Apocalypse Not

the latter the founder of what Hampshire College’s Betsy Hartmann calls “apocalyptic environmentalism.”

.. only a radical transformation of modern society (usually combining dramatic changes in personal behavior along with a heavy dose of state intervention) can save us.

The wizard and the prophet of Mann’s title are, respectively, Norman Borlaug and William Vogt, the former the agronomist widely credited as the father of the Green Revolution

.. Above all, the Vogtians say, we need less: less consumption, less stuff, fewer people, and so on.

.. The world really would have suffered catastrophic famines if Borlaug hadn’t developed high-yield, disease-resistant varieties of wheat.

.. The same goes for climate change, which will not be helped by some centrally planned, Chinese-style “Green Leap Forward,” but by a multitude of technological advances that in turn require a thriving capitalist economy to fund, develop, commercialize and make affordable.

.. environmentalism is itself a luxury that few poor countries can adequately afford

.. Borlaugians are environmentalists, too. They simply think the road to salvation lies not through making do with less, but rather through innovation and the conditions in which innovation tends to flourish, greater affluence and individual freedom most of all.

.. To the extent that starvation is a phenomenon of recent decades — as in places like North Korea and Venezuela — it is mainly the result of gross political mismanagement, not ecological disaster.

.. If environmental alarmists ever wonder why more people haven’t come around to their way of thinking, it isn’t because people like me occasionally voice doubts in newspaper op-eds. It’s because too many past predictions of imminent disaster didn’t come to pass. That isn’t because every alarm is false — many are all too real — but because our Promethean species has shown the will and the wizardry to master it, at least when it’s been given the means to do so.

Comments:

.. The free market can reverse climate change. It just needs to be told what the true costs are.

PoorPeoplesCampaign

Poor, Disenfranchised, Clergy to Launch New Movement For Moral Revival of America: Leaders to Announce Historic Wave of Direct Action, Non-Violent Civil Disobedience

Washington – On Monday, 50 years to the day after Dr. Martin Luther King, Jr. and others called for the original Poor People’s Campaign, organizers will announce a new moral movement to challenge the enmeshed evils of systemic racism, poverty, the war economy, ecological devastation and America’s distorted national morality.

The Monday launch of the Poor People’s Campaign: A National Call for Moral Revival by co-chairs Rev. Dr. William Barber II, Rev. Dr. Liz Theoharis and other leaders will include the unveiling of details around six weeks of direct action next spring at statehouses and the U.S. Capitol, including plans for one of the largest waves of civil disobedience in U.S. history.

Phil Vischer: Christians and Culture with Miroslav Volf (Episode 275)

The world is a gift from God, and like a pen given by one’s father, it has special significance, because it came from him. (20 min)

The importance of marginality.  Christianity started out on the margins (29 min)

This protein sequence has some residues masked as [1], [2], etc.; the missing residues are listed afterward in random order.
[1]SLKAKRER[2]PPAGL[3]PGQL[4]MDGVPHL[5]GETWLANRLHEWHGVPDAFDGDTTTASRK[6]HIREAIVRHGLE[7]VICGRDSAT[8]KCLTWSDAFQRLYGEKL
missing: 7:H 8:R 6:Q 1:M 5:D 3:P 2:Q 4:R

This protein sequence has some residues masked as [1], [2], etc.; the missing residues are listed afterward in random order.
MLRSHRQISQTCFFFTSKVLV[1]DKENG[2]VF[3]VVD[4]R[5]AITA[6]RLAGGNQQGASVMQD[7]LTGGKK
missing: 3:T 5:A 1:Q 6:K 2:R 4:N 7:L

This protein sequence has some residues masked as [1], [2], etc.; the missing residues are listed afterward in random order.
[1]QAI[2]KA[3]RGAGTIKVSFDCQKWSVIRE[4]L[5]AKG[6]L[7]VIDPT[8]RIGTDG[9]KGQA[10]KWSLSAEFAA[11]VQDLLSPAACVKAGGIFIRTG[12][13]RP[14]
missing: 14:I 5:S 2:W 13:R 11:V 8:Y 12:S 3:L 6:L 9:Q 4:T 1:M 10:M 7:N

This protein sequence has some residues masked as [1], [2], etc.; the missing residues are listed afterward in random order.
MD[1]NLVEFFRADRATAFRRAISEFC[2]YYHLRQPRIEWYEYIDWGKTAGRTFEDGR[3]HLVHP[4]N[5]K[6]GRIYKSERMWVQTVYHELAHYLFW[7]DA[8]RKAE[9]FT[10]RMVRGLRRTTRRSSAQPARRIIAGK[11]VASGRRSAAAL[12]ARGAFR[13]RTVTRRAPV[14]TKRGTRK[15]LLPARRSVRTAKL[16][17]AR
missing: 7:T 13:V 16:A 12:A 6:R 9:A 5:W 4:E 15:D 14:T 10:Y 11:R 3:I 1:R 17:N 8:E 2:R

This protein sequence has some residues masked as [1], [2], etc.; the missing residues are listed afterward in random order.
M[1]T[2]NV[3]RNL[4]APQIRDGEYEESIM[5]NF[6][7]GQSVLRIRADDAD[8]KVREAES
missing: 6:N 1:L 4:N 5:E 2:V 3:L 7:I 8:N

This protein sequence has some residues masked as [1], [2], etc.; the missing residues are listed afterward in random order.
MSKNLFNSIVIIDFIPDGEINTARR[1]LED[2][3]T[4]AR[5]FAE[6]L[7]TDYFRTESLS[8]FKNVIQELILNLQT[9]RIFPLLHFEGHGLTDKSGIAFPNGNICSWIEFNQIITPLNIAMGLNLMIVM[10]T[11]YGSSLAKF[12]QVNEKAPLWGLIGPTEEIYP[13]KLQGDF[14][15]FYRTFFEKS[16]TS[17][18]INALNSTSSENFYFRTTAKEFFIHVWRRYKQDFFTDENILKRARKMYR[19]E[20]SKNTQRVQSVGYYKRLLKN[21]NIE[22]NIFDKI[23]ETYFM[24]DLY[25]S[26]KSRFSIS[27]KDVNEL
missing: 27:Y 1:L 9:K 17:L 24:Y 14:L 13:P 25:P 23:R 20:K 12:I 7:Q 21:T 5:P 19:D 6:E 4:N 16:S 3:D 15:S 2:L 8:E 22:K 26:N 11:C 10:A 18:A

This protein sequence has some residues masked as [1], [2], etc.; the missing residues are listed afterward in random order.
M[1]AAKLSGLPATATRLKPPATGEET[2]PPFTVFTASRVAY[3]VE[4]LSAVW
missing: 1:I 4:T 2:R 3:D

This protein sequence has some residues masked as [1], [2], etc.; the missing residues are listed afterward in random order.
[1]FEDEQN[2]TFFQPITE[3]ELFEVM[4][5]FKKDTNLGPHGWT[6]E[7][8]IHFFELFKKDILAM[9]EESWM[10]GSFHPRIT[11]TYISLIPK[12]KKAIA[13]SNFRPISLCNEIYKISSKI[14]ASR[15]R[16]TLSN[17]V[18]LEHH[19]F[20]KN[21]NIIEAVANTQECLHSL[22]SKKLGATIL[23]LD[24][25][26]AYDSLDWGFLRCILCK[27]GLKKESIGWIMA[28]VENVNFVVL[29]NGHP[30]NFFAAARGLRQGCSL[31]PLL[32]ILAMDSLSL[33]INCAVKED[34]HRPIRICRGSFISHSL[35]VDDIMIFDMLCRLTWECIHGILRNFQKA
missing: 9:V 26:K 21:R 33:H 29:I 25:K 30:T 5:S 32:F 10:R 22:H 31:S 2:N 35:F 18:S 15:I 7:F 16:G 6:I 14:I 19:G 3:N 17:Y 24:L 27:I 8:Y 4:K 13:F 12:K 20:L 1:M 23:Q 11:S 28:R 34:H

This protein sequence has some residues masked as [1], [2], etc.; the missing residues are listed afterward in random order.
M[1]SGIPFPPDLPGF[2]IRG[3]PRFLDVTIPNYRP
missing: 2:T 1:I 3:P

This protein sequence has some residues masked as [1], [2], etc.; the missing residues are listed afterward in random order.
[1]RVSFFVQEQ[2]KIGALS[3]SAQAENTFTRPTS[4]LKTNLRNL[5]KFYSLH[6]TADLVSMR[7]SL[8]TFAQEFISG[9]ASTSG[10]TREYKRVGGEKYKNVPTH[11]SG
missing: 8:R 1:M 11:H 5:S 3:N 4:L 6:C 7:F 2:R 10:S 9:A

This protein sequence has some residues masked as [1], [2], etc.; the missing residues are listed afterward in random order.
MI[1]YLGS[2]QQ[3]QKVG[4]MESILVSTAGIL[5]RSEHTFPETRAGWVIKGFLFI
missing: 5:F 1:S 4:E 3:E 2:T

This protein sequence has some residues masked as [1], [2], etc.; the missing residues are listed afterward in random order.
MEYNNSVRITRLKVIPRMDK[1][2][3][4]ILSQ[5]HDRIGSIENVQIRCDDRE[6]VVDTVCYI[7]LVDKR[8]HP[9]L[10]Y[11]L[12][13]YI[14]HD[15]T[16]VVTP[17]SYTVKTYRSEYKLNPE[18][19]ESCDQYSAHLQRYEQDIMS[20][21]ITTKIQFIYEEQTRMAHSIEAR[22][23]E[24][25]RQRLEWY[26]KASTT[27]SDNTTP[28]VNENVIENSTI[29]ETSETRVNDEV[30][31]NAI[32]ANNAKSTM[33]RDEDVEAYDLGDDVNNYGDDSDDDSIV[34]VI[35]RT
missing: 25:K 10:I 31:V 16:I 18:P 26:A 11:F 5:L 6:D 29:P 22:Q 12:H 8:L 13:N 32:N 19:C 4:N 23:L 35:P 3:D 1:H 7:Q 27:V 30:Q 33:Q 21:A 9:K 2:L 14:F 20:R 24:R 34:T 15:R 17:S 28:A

In the process of wanting to shape politics and culture, they misshape themselves.

Attempts to take over culture must result in a parody of the Kingdom of God. (31 min)

I don’t think there is a single stance that Christians should make in regards to culture because culture is varied.

Love of enemy is so fundamental to the Christian faith that if one takes it out of Christianity, it is no longer Christian.  (35 min)

Christianity functions as a club; and faith in Christ is becoming irrelevant.  It doesn’t shape how you act.

Jesus Christ has become a moral stranger – a guy who we don’t think is good for us.

We want what he gives us but we do not know what to do with his demands.

Before: Church: no, but Christ: yes

Now: reject Christ

Trump’s Sellout of American Heritage

For the U.S.A. has the greatest home for sockeye salmon on the planet in Alaska’s Bristol Bay. The Trump administration is putting it at risk in order to aid a foreign mining conglomerate.

This American carnage is led by a man whose job is to protect the natural world within our borders, the E.P.A. administrator, Scott Pruitt. As you may have heard, he has sealed himself off from the public with a $25,000 phone security system and an 18-member security detail. It took a court order to pry loose some of the details of his meetings. No surprise, he holds daily lap-dog sessions with the companies he is supposed to regulate.

Pruitt is the swamp, the only wetland the Trump administration wants to protect. He serves the oil, chemical and mining interests that propped him up when he was attorney general of Oklahoma. He now runs the oil, chemical and mining protection agency out of Washington, with our money.

.. National monuments — not the Confederate kind that Trump wants to preserve, but special places protected in somewhat the same way as national parks — are also in his sights.

.. Half the world’s wild sockeye come from this magical place, a bounty that supports 14,000 jobs. Alaskans are a cantankerous bunch who can’t agree on much of anything. Yet they voted by an overwhelming margin in 2014 to protect Bristol Bay from a gold and copper mine that could generate 10 billion tons of toxic waste.

And unlike big food producers in the heartland, the Bristol Bay salmon industry is not propped up by subsidies, chemicals or compromised politicians.